While many towns in Spain provide trails catering to all levels of difficulty, nobody has as diverse a collection as Galicia. The town is home to the famous Camino de Santiago trail and offers coastal views along with a cooler climate, ideal for a trek. The obvious choice in Galicia, the Camino de Santiago is an 800 kilometer stretch to the town of Santiago de Compostela. This trek is a pilgrimage route and takes about a month to complete. However, the most popular starting point is towards the end and is a 5-day trek from Sarria.

Another rather famous choice for trekking in Galicia is the way of the lighthouses. This trail will take you on a journey along the coast scattered with lighthouses, cliffs, forests, and more. You can choose to stop and take a dip in the ocean at the beaches or enjoy the view as you walk on. You can also take your pick from the Ruta de O Alto do Principe or the Senda del Agua, both of which are coastal, day treks in and off Galicia. The former trails up Mount Agudo and is 3 kilometers long. The latter is a slightly longer stretch (13 kilometers) and is ideal for cycling and trekking. For a unique forest atmosphere, you can walk along the Fraga River on the Sendero del Rio Fraga trail and cross many bridges, waterfalls, and mills along the way.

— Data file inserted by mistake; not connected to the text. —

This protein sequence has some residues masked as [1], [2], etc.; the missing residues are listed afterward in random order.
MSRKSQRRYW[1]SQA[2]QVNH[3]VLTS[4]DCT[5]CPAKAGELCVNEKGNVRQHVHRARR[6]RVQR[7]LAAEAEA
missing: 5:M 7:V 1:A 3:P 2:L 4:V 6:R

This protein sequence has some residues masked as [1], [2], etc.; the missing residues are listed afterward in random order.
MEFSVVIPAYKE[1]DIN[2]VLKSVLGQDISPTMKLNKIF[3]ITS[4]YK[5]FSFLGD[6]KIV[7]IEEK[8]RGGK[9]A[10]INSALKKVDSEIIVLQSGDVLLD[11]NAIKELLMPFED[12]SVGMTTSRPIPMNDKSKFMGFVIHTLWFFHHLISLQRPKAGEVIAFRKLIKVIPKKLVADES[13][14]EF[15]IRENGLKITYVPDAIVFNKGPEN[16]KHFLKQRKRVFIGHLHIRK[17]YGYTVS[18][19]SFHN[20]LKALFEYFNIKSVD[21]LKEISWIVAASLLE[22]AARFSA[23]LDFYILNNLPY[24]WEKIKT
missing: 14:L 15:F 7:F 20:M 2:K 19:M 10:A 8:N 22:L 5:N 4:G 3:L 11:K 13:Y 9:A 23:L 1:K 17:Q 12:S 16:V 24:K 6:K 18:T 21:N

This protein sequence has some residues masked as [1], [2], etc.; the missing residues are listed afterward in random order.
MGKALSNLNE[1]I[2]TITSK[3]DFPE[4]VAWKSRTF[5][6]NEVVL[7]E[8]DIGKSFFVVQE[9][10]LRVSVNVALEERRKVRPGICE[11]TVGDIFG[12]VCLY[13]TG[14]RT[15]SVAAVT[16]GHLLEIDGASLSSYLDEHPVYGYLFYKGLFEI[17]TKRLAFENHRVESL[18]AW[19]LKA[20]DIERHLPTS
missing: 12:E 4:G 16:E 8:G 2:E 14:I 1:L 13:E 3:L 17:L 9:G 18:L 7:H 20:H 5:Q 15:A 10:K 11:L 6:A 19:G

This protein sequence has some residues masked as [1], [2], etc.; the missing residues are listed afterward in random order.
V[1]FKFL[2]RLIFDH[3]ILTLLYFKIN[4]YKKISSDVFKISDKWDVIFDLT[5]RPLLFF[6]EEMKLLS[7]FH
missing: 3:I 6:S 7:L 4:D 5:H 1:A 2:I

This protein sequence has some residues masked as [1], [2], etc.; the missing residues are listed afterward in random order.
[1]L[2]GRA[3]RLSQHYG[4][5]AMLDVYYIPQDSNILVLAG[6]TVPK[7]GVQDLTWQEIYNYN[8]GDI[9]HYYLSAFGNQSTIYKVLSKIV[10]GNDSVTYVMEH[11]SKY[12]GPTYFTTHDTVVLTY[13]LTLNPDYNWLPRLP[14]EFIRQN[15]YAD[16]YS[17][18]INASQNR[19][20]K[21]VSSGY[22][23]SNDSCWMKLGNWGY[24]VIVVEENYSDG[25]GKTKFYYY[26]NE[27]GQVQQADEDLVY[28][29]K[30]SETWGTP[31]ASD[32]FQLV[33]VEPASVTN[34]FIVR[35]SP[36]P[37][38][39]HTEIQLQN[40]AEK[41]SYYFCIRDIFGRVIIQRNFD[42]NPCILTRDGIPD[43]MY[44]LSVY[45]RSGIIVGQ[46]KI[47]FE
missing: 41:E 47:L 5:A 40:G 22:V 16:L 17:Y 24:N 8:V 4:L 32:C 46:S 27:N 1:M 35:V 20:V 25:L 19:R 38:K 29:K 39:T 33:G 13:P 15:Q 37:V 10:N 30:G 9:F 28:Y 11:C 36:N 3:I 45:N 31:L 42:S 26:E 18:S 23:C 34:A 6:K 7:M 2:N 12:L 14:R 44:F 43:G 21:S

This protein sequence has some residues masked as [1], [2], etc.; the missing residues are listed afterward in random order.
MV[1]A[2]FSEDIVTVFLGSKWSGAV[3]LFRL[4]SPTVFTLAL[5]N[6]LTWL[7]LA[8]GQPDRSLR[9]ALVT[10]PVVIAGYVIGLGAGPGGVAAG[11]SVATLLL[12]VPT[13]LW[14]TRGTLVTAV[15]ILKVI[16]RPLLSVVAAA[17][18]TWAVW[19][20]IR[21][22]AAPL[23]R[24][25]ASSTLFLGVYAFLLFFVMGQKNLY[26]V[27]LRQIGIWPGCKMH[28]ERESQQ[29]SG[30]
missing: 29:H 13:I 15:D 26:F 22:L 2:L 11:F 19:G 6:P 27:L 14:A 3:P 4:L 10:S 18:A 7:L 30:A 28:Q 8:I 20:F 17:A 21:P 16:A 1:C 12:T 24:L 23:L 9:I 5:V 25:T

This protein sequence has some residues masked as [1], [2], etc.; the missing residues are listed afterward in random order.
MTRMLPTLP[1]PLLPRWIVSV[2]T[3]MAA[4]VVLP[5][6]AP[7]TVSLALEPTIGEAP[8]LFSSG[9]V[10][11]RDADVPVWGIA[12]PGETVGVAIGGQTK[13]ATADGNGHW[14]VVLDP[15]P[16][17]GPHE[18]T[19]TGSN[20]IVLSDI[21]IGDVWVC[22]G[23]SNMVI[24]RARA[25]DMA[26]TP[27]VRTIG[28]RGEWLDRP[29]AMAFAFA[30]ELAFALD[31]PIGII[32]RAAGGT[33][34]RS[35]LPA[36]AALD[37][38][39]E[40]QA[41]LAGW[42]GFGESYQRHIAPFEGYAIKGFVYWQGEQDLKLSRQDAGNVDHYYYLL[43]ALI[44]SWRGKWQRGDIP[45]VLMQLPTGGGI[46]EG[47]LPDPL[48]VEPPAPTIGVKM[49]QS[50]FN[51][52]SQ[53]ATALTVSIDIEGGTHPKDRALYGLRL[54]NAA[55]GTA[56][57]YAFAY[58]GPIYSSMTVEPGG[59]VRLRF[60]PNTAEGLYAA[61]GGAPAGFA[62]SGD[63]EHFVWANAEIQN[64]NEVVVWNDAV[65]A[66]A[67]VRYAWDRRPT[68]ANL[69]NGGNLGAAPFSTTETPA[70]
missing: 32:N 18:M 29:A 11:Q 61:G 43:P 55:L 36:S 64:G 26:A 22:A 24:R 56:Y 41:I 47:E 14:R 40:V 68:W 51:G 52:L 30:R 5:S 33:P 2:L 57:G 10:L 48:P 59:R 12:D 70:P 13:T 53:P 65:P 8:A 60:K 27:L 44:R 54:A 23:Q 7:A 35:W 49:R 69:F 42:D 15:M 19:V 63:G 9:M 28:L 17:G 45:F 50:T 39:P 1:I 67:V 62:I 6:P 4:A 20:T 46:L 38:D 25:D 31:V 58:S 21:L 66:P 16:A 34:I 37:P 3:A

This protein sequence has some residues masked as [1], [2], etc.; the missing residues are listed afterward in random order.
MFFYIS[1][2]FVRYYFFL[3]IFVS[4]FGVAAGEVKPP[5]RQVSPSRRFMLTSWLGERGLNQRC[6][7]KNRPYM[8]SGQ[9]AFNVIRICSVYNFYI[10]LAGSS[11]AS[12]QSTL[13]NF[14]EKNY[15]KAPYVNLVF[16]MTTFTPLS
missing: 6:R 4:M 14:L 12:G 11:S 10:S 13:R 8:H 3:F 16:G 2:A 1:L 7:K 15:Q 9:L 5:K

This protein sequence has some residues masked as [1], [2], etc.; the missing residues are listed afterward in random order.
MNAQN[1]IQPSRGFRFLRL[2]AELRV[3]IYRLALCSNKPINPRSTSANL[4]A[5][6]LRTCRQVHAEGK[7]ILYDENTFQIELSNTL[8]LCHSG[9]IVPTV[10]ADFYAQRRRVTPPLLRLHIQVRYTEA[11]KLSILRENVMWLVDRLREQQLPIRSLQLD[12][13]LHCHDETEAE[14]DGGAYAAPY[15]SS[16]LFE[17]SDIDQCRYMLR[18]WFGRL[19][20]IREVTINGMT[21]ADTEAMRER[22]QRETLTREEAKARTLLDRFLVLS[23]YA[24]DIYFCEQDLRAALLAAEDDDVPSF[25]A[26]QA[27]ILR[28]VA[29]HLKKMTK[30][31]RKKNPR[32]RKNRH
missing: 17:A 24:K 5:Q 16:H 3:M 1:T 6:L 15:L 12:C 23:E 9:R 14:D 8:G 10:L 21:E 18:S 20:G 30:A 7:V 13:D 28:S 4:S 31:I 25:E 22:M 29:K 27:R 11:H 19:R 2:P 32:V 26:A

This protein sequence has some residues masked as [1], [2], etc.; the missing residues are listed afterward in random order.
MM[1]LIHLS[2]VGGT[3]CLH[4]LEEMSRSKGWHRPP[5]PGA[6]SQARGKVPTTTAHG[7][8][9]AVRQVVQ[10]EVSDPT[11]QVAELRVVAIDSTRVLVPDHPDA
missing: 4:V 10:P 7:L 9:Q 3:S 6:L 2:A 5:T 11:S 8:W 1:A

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Cinque Terre, Italy

Cinque Terre, located north of Pisa, is a group of 5 towns in Italy. Each town has a personality of its own that you can soak in best and explore through the numerous treks offered. If you wish to explore the Cinque Terre thoroughly, the Blue Trail is your best choice. The longest trail that runs through all five towns, the Blue path takes you through all 5 towns from the most scenic routes. It also has trains that you can access should you get tired as you hike northward. Although the trail is temporarily shut, it is expected to return to its original splendor by 2021.

If you only wish for an easy stroll, the Riomaggiore Ring Trail that loops back to its starting point is the best for you. Being only 3.5 kilometers long, it is an easy trek that takes little effort while still exposing you to the full splendor of the coast of Italy.

For a more challenging hike, you can take up the Porchina or the Corniglia to Manarola trail. This steep trail is 5.5 kilometers long and riddled with ascending paths and narrow trails. However, you are greeted with the most stunning views at the end of the trail, with a panoramic sight of Manarola. You also cross the church of San Lorenzo and stone terraces growing wine, along with several Italian villages that you can cross of your sightseeing list.

The toughest trail in the Cinque Terre region is the 2-hour long Vernazza-Monterosso trail. This is only fit for strong trekking enthusiasts whereas the easiest and shortest trail for those on a time crunch is the 20 minute, Via dell ‘more or ‘the Way of Love’. When visiting Cinque Terre for trekking, do make sure that you have your spots booked as the towns can be packed throughout the year.